After two crashes in the Java Sea near Indonesia and Ethiopia involving Boeing’s 737 Max line of passenger jets killed a total of 346 people, sales of 737 Max models have plummeted, CNN reported on Tuesday.
A company report says that Boeing has not sold a single new 737 Max aircraft since the line was grounded on March 13, while April also saw no new sales of other Boeing jets “such as the 787 Dreamliner or the 777,” CNN wrote. The report suggests that potential customers have grown wary about the wisdom of buying 737 Max aircraft, and have held off on buying other Boeing models that were not involved in crashes as well:
Boeing (BA) did report some orders for the other jets in late March, even in the wake of the March 10 crash of an Ethiopian Airlines jet and the grounding of the 737 Max that followed. Lufthansa ordered 20 of the 787 jets on March 15, and British Airways ordered 18 of the 777X on March 22.
But the only orders reported by Boeing for April were bookkeeping entries: Four 737 Max jets that had been sold to Boeing Capital in the past were transferred to an unidentified lessor last month. Boeing didn’t count those as new orders. Instead, it reclassified sales it had already reported in the first quarter.
However, safety concerns are likely far from the only factor behind the sales slump.
Standard & Poor’s transportation sector lead credit analyst Philip Baggaley told CNN he believed it was possible airlines believe the crashes—and subsequent groundings that are reportedly costing airlines hundreds of millions of dollars—have strengthened their bargaining position. Baggaley told the network any agreement Boeing reaches with the airlines over the groundings may not take the form of a “straight cash compensation,” and may instead involve “lower price on future orders, or some other change in those orders. There could be things going on behind the scenes that could essentially turn into orders.”
Additionally, CNN wrote that airlines already have a massive backlog of orders from Boeing and competitor Airbus, and both companies had bad first-quarter sales showings in part due to that. Boeing has continued to manufacture new jets to fill prior orders.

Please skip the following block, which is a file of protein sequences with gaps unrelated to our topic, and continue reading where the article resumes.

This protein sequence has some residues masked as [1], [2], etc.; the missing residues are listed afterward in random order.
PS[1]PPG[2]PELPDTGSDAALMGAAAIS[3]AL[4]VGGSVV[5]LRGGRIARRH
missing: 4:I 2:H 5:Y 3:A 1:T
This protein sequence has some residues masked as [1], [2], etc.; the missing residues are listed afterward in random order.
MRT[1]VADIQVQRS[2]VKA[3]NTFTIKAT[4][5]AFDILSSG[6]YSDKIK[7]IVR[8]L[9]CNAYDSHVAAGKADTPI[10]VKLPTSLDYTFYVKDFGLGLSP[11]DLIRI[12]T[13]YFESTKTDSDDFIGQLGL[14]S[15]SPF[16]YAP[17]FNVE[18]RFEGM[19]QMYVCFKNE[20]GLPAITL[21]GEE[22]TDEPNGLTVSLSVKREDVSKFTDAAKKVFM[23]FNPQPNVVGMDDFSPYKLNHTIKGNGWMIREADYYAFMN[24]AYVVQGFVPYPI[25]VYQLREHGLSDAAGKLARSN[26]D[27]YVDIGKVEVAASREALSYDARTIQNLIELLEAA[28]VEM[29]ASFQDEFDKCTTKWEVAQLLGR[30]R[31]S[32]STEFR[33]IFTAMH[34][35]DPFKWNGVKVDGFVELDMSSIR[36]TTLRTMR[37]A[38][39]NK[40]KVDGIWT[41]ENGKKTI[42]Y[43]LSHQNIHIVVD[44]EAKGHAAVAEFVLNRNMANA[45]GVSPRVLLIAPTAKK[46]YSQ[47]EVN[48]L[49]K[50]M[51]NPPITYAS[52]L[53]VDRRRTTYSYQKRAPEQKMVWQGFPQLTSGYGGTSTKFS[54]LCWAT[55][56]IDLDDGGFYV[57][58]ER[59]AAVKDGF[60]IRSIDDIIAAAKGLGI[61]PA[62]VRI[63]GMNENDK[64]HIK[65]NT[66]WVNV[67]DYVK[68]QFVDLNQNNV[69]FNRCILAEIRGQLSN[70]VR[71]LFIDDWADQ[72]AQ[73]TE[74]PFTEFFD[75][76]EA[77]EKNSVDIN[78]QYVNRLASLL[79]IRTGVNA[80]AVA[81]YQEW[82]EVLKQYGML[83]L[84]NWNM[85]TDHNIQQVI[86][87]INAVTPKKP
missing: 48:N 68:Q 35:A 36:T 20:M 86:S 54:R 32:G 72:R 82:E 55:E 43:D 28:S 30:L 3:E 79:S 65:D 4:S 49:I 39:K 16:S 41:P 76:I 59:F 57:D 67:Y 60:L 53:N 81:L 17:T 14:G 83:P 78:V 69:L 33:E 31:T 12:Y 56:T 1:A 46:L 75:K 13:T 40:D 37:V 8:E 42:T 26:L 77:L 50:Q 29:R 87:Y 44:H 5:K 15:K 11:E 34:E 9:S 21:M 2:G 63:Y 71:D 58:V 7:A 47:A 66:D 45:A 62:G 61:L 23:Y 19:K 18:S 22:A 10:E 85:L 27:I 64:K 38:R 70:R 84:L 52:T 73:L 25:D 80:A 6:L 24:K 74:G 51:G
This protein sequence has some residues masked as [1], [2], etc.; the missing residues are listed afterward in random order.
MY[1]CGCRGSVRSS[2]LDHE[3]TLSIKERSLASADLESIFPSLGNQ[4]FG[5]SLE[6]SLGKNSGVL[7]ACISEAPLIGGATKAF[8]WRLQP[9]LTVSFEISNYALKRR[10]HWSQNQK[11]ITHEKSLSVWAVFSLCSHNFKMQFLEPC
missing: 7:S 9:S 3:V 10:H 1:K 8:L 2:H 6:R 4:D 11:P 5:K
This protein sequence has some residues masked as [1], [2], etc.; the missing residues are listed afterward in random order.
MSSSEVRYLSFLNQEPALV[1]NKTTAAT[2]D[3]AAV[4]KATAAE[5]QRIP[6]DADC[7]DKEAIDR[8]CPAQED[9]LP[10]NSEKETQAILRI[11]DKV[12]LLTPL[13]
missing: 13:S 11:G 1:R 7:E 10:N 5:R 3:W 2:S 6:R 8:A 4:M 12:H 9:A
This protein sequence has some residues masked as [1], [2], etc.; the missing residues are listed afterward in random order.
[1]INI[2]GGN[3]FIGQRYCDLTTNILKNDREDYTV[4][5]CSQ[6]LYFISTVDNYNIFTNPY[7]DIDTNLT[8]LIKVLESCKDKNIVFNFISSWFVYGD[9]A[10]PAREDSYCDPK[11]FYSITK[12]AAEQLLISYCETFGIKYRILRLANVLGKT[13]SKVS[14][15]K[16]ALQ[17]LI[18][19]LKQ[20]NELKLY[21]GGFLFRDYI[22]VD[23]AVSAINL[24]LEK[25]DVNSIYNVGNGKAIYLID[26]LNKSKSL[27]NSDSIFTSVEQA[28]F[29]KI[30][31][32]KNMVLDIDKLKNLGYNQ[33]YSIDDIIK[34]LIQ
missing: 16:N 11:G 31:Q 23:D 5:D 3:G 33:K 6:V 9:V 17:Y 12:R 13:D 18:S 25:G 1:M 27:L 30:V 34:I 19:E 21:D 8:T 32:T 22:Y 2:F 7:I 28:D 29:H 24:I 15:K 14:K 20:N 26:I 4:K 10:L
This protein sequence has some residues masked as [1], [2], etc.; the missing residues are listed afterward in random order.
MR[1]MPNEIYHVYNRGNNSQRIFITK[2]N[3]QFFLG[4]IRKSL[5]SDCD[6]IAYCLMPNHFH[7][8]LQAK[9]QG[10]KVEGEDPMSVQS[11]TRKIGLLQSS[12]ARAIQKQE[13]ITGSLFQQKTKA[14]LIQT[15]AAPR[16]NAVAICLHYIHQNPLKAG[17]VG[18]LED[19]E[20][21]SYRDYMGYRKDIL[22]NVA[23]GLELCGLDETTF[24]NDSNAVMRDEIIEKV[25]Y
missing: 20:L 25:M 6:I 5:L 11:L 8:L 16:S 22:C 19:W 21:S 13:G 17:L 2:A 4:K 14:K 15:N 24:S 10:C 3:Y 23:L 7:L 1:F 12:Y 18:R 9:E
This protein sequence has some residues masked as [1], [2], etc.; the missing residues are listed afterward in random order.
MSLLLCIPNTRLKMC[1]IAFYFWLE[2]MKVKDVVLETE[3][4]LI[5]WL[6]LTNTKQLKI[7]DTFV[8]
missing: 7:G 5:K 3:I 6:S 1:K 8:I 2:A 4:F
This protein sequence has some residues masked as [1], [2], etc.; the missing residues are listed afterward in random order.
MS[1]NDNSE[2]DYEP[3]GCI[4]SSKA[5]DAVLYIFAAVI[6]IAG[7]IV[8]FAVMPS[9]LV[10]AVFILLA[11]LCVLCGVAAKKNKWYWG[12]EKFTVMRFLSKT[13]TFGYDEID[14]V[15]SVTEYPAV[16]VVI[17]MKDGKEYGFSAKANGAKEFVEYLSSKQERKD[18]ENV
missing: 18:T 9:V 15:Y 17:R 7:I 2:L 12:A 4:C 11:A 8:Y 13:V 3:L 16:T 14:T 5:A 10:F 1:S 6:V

The two crashes are both believed to have involved issues with two 737 Max systems: The angle of attack sensors, which indirectly measure the amount of lift generated by a plane’s wings, and the Maneuvering Characteristics Augmentation System (MCAS), an anti-stalling system implemented due to changes in engine placement in the new aircraft. If the sensors feed bad data into MCAS, the system could automatically trigger, potentially sending the plane into a nosedive.
Preliminary signs are that pilots on the two flights repeatedly struggled with MCAS to regain control of the planes. The exact degree to which pilot error may have been a factor remains unclear and likely will remain so until final reports are issued, but according to CBS, those errors probably would not have been a factor had there not been “clear and fundamental flaws” in the MCAS design.
In the meantime, backlash against the aerospace manufacturer has been mounting. The company only offered critical safety features that could have alerted pilots to a sensor malfunction as optional upgrades. Other reports have indicated flight crews may not have been aware the systems were not operational by default or otherwise received insufficient training.
Boeing has announced a software fix to MCAS that the Federal Aviation Administration characterized last month as “operationally suitable,” as well as said it would install some of the safety features previously offered as optional upgrades as default features in all 737 Max jets. But that fix has not yet been approved and the groundings have continued, with the planes starting to pile up at storage sites.
Boeing and the FAA are also facing increasing scrutiny of whether regulators failed to flag potential issues with the aircraft’s design, as well as whether Boeing should have responded more aggressively after the first crash, according to reports in the New York Times and the Wall Street Journal. Boeing insiders also reportedly called an FAA hotline to report issues with the 737 Max line after the second crash, including a previously unknown issue involving a “foreign object” that damaged wiring attached to an angle of attack sensor.